South Africa's 3 000 km long coastline is home to at least a
third of South Africa's population, sustaining millions of
people. The White Paper on Sustainable Coastal Development recorded
that the direct and indirect benefits provided by our coast are
worth about R302 billion annually, and coastal ecosystem services
were estimated to be worth the equivalent of about 35% of GDP. The
interconnection of land, air and sea at the coast gives rise to
varying climatic conditions, ecosystems and rich resources which
attract a cross-section of people who engage in diverse and often
Historically, management of this precious resource has been
unsuccessful, resulting in rapid deterioration of the coastal
environment. The National Environmental Management : Integrated
Coastal Management Act 24 of 2008 ("ICMA") commenced on
the 1st December 2009, and is the legislative tool which will be
used to effect integrated coastal management.
ICMA focuses partly on protection of the environment. Section 58
obliges identified parties to take reasonable measures to prevent
and minimize adverse effects on the coastal environment in
accordance with the duty of care created by Section 28 of the
National Environmental Management Act ("NEMA"). This duty
of care requires every person who causes, has caused or may cause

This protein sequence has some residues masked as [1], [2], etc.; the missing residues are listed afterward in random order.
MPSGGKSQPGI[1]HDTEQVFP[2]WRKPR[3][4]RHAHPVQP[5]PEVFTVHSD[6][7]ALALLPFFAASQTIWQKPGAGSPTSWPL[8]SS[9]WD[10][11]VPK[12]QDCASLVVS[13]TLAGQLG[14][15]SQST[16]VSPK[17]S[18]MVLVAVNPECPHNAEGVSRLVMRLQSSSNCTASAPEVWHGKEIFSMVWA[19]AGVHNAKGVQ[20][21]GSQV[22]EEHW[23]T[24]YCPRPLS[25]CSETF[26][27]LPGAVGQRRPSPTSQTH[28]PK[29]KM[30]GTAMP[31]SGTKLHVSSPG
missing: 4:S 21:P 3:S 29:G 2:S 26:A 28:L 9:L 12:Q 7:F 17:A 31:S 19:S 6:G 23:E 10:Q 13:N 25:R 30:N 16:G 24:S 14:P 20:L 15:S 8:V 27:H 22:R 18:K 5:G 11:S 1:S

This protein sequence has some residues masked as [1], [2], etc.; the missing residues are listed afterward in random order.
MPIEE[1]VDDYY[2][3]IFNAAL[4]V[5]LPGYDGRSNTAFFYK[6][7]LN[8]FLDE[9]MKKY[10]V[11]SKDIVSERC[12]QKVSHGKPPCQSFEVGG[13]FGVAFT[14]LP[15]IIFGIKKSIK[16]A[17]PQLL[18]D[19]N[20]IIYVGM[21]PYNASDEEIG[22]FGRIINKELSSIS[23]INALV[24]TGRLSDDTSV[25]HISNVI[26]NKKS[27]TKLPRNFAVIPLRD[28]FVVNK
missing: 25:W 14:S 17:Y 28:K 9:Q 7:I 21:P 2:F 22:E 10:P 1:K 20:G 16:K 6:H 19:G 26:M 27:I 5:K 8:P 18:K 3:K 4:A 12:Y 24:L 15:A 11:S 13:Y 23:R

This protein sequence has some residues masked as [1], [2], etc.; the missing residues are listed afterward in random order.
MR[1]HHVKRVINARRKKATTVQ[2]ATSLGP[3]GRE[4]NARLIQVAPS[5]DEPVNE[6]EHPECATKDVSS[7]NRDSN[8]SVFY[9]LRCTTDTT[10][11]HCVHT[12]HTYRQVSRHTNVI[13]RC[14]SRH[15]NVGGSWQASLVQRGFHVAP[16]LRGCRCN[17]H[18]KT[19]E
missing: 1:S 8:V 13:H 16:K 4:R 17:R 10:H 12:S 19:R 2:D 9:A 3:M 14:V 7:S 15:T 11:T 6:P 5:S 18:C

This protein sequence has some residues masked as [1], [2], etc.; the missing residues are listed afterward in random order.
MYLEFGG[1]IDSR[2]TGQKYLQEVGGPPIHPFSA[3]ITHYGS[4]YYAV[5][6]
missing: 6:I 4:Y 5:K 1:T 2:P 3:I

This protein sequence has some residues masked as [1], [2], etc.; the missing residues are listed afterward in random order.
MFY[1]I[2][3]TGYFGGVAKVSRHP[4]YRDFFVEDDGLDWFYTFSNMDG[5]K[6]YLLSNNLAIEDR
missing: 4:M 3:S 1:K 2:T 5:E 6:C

significant pollution or degradation of the environment to take
reasonable measures to prevent it from occurring, continuing or
recurring, unless otherwise expressly authorized, to minimize and
rectify the damage. Section 58 prescribes that the definition of
"significant pollution or degradation of environment" in
NEMA be read to include "an adverse effect" on the
environment. NEMA does not define adverse effect, but ICMA provides
a detailed definition that focuses on impairment of the environment
that is not "trivial or insignificant". The persons to
whom this duty of care applies have been extended to include users
of coastal property, owners of persons in charge of vessels,
aircraft or structures at sea, operators of pipelines that end in
the coastal zone and persons who produce or discharge a substance
that may cause an adverse effect.
Section 58(2) is also innovative in that it prescribes that for
purposes of the duty of care, the Minister may determine that an
impact or activity described in the notice must be presumed, until
the contrary is proved, to result in an adverse effect.
While section 58 is necessary to ensure protection of our coast,
practical difficulties are anticipated. How will decision makers
determine what is more than 'trivial or insignificant'
without standards and guidelines? Without these it will be
difficult to achieve consistent decision-making or to hold
decision-makers accountable for poor decisions. In the absence of
practical guidelines, we have to await guideline decisions
– let's hope the decisions made advance sustainable
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Two important principles of South African law collided head
on, with unsatisfactory consequences, when Chief Bareki (a
traditional leader acting on behalf of his tribe) and an
environmental concern group sued Gencor and certain
subsidiaries for the environmental clean up following
discontinued asbestos mining activities.
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